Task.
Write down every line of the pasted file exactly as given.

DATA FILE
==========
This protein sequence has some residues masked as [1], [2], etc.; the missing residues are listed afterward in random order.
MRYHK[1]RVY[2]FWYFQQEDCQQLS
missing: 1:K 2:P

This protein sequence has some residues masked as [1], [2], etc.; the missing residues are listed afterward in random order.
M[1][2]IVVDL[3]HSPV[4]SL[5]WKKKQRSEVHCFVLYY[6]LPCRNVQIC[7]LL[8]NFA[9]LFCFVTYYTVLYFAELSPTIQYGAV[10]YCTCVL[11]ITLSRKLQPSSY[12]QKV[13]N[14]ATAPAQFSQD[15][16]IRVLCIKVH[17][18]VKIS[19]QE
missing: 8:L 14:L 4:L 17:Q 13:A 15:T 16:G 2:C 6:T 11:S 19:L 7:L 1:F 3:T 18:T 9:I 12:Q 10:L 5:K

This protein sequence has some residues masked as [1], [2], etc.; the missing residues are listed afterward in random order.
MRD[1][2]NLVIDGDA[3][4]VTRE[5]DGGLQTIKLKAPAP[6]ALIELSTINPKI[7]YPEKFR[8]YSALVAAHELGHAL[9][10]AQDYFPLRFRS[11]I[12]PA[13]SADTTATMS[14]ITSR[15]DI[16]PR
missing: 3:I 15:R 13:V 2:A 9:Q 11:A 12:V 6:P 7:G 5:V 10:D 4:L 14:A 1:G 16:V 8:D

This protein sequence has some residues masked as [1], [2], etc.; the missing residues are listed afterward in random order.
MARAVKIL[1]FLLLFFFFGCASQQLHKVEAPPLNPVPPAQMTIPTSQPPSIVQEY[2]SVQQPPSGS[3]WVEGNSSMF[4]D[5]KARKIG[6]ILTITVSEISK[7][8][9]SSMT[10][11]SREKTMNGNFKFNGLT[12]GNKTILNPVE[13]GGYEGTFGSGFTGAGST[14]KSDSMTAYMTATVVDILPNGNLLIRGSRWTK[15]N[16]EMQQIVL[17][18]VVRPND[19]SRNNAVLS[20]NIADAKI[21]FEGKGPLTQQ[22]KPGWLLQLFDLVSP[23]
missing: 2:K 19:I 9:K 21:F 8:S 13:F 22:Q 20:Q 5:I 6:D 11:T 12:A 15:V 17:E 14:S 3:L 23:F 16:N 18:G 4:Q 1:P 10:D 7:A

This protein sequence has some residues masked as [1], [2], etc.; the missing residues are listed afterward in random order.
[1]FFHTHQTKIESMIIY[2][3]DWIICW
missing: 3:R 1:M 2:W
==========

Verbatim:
This protein sequence has some residues masked as [1], [2], etc.; the missing residues are listed afterward in random order.
MRYHK[1]RVY[2]FWYFQQEDCQQLS
missing: 1:K 2:P

This protein sequence has some residues masked as [1], [2], etc.; the missing residues are listed afterward in random order.
M[1][2]IVVDL[3]HSPV[4]SL[5]WKKKQRSEVHCFVLYY[6]LPCRNVQIC[7]LL[8]NFA[9]LFCFVTYYTVLYFAELSPTIQYGAV[10]YCTCVL[11]ITLSRKLQPSSY[12]QKV[13]N[14]ATAPAQFSQD[15][16]IRVLCIKVH[17][18]VKIS[19]QE
missing: 8:L 14:L 4:L 17:Q 13:A 15:T 16:G 2:C 6:T 11:S 19:L 7:L 1:F 3:T 18:T 9:I 12:Q 10:L 5:K

This protein sequence has some residues masked as [1], [2], etc.; the missing residues are listed afterward in random order.
MRD[1][2]NLVIDGDA[3][4]VTRE[5]DGGLQTIKLKAPAP[6]ALIELSTINPKI[7]YPEKFR[8]YSALVAAHELGHAL[9][10]AQDYFPLRFRS[11]I[12]PA[13]SADTTATMS[14]ITSR[15]DI[16]PR
missing: 3:I 15:R 13:V 2:A 9:Q 11:A 12:V 6:P 7:G 5:V 10:D 4:L 14:A 1:G 16:V 8:D

This protein sequence has some residues masked as [1], [2], etc.; the missing residues are listed afterward in random order.
MARAVKIL[1]FLLLFFFFGCASQQLHKVEAPPLNPVPPAQMTIPTSQPPSIVQEY[2]SVQQPPSGS[3]WVEGNSSMF[4]D[5]KARKIG[6]ILTITVSEISK[7][8][9]SSMT[10][11]SREKTMNGNFKFNGLT[12]GNKTILNPVE[13]GGYEGTFGSGFTGAGST[14]KSDSMTAYMTATVVDILPNGNLLIRGSRWTK[15]N[16]EMQQIVL[17][18]VVRPND[19]SRNNAVLS[20]NIADAKI[21]FEGKGPLTQQ[22]KPGWLLQLFDLVSP[23]
missing: 2:K 19:I 9:K 21:F 8:S 13:F 22:Q 20:Q 5:I 6:D 11:T 12:A 15:V 17:E 14:S 3:L 23:F 16:N 18:G 4:Q 1:P 10:D 7:A

This protein sequence has some residues masked as [1], [2], etc.; the missing residues are listed afterward in random order.
[1]FFHTHQTKIESMIIY[2][3]DWIICW
missing: 3:R 1:M 2:W